hist-brewing: Re: hist-brewing-digest V1 #238

Scott Mills smills at verinet.com
Mon Jan 25 12:31:11 PST 1999

>Scott writes:
>>of the time.  A hygrometer and test jar are cheap, invest.
>Oops... should be "hydrometer."  Scott must have been thinking of his
>cigar humidor while writing.

Thanks for the catch.  What good is the spell check if it doesn't know what
I mean.

>>You can buffer the must by adding some calcium carbonate (chalk) when you
>>are preparing your water.  I usually add a tablespoon or calcium carbonate
>>to my water.  I have not found that this has any effect on the flavor, it
>>just buffers the must so that PH doesn't drop so quickly.  I have also on
>>occasion added a little chalk disolved in a half-cup of water to stuck
>>fermentations  to raise the PH a bit and had them take off again.
>Actually, no... calcium carbonate is just about insoluble in plain water.
>You can add it to the acidic honey must, however, and there it will
>dissolve.  You can suspend the chalk in water, but you can't dissolve
>much at all unless your tapwater is unusually acidic.

Yer right that the chalk doesn't disolve well in water.  I basically add it
at the same time as I add my honey in the same pot.  It gets the job done.
For me mead making is a one-pot process to limit cleanup.  Even if the chalk
falls striaght through to the bottom of the pot, so does my honey when I
pour it in and as I stir to disolve the honey so does the chalk.  I should
have been more specific about the procedure.  I guess I just assume everyone
brews exactly the way I do.

>Incidentally, various honeys will produce a rather wide range of pH's.
>I added no acidity or buffering (my water is naturally about 100 ppm of
>bi/carbonates) to my basswood (linden tree) honey mead and the acidity
>came out just right.  It won the 1st place for Traditional Mead in the
>1997 AHA National Competition, so I must have done something right ;^).

When you say the acidity came out just right what are you refering to.
Apparent acidicty to the tongue or did you actually test the PH.  There is a
big difference.

Certainly honey varies very widely in its characteristics.  A couple of
years ago at a homebrew club meeting we sampled 14 different varietal
honeys.  The difference is astounding.  There is no way to compare a
Buckwheat honey (dark like molasses, with a sulfurous or dare I say "fecal"
aroma) to a light clover honey.  However, honey is essentially always acidic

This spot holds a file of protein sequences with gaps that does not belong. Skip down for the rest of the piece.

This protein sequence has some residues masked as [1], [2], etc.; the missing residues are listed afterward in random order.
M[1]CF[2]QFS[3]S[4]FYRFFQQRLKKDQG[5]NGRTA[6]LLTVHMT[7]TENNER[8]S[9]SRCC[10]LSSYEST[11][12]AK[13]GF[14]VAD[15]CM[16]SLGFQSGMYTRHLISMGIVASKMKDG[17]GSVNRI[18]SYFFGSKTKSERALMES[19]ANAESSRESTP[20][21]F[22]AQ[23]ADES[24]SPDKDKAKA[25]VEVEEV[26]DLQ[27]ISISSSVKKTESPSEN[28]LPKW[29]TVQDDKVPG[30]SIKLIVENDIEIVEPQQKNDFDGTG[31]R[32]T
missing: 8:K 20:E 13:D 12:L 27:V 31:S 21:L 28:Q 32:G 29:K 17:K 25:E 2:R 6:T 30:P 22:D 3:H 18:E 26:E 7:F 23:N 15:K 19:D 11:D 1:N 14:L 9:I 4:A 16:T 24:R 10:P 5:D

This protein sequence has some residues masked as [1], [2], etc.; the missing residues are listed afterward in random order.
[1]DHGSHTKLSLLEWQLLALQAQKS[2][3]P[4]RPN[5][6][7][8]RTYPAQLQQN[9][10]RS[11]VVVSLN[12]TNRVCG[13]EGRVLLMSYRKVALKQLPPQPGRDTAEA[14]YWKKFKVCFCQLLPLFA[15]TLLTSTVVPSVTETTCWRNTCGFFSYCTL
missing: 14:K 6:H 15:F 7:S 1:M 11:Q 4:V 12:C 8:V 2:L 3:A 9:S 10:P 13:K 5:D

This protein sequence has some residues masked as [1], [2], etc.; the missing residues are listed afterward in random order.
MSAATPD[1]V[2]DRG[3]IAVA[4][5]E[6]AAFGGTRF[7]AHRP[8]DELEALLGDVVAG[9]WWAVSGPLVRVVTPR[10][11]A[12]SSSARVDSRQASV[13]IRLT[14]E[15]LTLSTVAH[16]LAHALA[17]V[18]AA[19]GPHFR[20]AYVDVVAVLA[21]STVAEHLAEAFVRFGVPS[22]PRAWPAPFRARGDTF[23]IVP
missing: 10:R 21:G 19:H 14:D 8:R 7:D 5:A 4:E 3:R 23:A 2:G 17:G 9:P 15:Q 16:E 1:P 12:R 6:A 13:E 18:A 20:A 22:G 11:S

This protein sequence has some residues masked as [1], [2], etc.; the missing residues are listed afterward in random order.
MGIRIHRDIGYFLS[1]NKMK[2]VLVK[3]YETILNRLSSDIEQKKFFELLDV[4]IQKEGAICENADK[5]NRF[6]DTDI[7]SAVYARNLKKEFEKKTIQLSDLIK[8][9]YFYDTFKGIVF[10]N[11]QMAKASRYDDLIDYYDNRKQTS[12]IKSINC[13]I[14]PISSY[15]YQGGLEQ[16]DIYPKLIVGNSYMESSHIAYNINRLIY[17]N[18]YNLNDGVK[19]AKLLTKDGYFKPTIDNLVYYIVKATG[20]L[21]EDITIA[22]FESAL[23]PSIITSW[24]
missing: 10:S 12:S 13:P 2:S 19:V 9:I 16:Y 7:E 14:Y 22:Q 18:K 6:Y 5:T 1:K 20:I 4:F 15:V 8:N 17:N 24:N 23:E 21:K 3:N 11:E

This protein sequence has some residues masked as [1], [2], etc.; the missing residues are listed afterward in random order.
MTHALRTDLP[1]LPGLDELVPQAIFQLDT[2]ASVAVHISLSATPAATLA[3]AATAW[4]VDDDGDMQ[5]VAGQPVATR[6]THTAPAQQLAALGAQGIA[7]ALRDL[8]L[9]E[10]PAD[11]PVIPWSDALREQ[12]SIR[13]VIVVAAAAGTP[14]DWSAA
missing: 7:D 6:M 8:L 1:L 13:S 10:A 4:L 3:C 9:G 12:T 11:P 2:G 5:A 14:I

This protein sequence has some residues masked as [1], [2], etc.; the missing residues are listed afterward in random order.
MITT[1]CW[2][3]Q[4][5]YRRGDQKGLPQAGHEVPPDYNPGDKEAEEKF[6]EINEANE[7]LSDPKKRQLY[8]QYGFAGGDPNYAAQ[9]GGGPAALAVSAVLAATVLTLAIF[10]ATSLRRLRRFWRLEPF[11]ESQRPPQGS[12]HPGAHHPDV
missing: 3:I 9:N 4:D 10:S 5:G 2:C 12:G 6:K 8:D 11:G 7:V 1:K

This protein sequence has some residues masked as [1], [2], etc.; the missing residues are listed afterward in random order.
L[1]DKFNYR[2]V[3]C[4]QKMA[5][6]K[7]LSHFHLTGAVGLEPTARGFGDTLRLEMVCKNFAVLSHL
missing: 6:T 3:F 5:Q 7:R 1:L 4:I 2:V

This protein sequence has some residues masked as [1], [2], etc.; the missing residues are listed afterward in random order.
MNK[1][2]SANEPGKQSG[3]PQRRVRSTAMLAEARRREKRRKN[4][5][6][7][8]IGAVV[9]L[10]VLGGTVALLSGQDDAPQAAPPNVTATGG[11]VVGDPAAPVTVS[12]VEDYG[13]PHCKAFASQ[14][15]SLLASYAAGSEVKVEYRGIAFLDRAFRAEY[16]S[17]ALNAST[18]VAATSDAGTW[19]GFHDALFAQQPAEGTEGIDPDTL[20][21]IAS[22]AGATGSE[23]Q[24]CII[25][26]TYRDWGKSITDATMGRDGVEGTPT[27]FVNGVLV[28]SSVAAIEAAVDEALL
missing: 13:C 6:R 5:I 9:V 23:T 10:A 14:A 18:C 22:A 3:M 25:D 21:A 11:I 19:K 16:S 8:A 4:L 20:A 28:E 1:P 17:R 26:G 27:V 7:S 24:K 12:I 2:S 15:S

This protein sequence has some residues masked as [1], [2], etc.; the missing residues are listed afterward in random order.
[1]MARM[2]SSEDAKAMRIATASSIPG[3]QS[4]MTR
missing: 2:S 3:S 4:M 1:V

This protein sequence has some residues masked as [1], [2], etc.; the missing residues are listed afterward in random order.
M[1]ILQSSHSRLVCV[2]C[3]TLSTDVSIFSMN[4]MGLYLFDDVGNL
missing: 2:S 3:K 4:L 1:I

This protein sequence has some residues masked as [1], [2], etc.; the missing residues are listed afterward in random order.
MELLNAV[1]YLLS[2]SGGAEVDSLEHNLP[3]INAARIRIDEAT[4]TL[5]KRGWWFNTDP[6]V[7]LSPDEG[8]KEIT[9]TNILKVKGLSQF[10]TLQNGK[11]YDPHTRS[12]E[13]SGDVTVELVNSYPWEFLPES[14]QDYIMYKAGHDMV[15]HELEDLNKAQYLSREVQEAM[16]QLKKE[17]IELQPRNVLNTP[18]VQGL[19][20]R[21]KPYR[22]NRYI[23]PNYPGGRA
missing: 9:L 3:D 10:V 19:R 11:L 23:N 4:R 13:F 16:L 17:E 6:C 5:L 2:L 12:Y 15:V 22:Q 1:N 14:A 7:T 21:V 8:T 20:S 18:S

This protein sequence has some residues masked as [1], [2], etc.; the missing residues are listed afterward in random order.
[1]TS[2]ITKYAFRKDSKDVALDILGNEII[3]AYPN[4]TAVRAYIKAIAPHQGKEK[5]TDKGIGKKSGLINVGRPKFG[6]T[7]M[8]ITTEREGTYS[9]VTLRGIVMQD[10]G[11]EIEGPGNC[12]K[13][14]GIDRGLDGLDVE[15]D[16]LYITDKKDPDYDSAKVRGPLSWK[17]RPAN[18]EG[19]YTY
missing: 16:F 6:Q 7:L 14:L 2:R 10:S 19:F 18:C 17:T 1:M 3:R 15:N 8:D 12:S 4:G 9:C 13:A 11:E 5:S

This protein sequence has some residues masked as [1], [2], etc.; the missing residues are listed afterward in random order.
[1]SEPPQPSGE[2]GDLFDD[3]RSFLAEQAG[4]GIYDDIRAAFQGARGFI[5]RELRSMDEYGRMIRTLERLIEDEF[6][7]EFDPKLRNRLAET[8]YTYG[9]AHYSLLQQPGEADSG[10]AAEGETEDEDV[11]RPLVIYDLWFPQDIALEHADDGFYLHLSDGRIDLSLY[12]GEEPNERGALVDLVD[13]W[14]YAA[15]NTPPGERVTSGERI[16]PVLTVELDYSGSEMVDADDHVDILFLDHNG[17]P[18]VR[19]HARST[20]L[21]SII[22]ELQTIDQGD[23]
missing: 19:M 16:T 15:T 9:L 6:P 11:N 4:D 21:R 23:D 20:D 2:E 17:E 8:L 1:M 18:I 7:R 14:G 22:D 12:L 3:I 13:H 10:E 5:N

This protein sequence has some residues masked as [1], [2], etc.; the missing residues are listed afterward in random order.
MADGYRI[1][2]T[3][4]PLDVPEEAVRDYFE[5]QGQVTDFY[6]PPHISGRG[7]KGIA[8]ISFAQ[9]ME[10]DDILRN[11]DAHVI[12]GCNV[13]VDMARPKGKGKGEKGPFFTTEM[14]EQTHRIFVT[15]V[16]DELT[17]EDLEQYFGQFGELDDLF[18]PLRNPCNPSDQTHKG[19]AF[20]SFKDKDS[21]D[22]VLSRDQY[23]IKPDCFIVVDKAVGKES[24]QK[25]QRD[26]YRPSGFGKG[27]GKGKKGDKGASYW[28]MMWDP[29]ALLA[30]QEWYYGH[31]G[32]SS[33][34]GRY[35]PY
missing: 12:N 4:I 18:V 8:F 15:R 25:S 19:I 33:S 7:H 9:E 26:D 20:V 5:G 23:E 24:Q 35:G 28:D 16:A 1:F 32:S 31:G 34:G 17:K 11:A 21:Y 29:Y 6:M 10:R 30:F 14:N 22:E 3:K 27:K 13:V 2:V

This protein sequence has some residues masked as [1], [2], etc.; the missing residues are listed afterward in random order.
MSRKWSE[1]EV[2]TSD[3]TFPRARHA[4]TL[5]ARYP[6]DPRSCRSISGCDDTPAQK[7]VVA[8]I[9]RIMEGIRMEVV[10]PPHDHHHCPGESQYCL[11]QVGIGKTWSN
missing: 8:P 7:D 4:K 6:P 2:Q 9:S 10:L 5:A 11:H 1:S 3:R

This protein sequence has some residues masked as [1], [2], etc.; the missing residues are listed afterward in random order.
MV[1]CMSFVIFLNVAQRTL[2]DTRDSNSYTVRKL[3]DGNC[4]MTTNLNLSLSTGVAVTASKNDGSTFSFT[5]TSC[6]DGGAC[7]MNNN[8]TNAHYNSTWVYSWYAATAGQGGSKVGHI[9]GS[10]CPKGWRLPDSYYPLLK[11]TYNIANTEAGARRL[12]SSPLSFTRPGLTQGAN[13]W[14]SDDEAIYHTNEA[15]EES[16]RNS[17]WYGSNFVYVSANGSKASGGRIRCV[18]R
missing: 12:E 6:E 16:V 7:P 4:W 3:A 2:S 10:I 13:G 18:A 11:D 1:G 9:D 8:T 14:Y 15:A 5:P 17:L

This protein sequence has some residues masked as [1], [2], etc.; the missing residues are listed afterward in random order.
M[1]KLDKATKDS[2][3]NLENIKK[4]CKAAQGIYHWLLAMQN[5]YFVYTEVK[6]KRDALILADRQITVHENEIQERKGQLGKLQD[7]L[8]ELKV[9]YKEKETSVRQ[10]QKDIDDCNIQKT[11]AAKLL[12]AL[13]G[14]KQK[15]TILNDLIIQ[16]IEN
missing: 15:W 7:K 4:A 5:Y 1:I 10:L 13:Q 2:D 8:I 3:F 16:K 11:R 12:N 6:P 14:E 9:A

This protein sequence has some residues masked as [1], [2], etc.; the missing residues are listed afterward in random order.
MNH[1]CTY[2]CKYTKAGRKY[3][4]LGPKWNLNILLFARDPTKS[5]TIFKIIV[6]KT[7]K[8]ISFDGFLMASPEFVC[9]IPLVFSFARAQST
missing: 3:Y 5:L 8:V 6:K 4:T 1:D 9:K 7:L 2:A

and unless you have really hard water your must will be acidic and
essentially unbuffered.

The pH of honey ranges from 3.4 to 6.1 with an average pH of 3.9.  With a PH
of 3.9 you are already getting down in the range where it is hostile to some
yeasts and bacteria.  If you want to find out more about the physical and
chemical characteristics of honey check out the National Honey Board website
ad www.nhb.org.  To specifically look at chemistry such as PH the URL is

I'll agree that buffering isn't necessary but I have found it helpful.  I
did a test where I prepared 5 gal of must and pitched the yeast, then I
split the must into two separate 2.5 gallon carboy's and added a chalk
solution to one carboy.  There where then fermented side by side under
identical conditions.  The carboy with the chalk finished in about 60 days,
the one without took about 120 (approximate I wasn't so much interested in
how long as I was in simple proof that the buffering helped).  I have gave
this tip to other local mead makers and they have seen similar improvements.

As I said, it is not necessary.  I won the AHA Gold Traditional in 96 and
didn't treat the water.  However, it was a slow ferment.  My logs showed 60
days in the primary and 210 days in the secondary when I pulled off a 6-pack
for the competition  I was really worried that the mead I sent to the AHA
would carbonate because there was still very slow but steady activity.  The
rest of the mead wasn't bottled for another 6 months.

Al, do you have any of your 97 medal winner left?  I have some 8oz bottles
of my 96 medal winner  left.  Interested in a trade for comparison?  Do you
still have a source for the Basswood honey?

As always, any of the above statements reflect my own experience and
opinions.  Your mileage will vary.

Have Fun,

Ld Eadric Anstapa
mka Scott Mills

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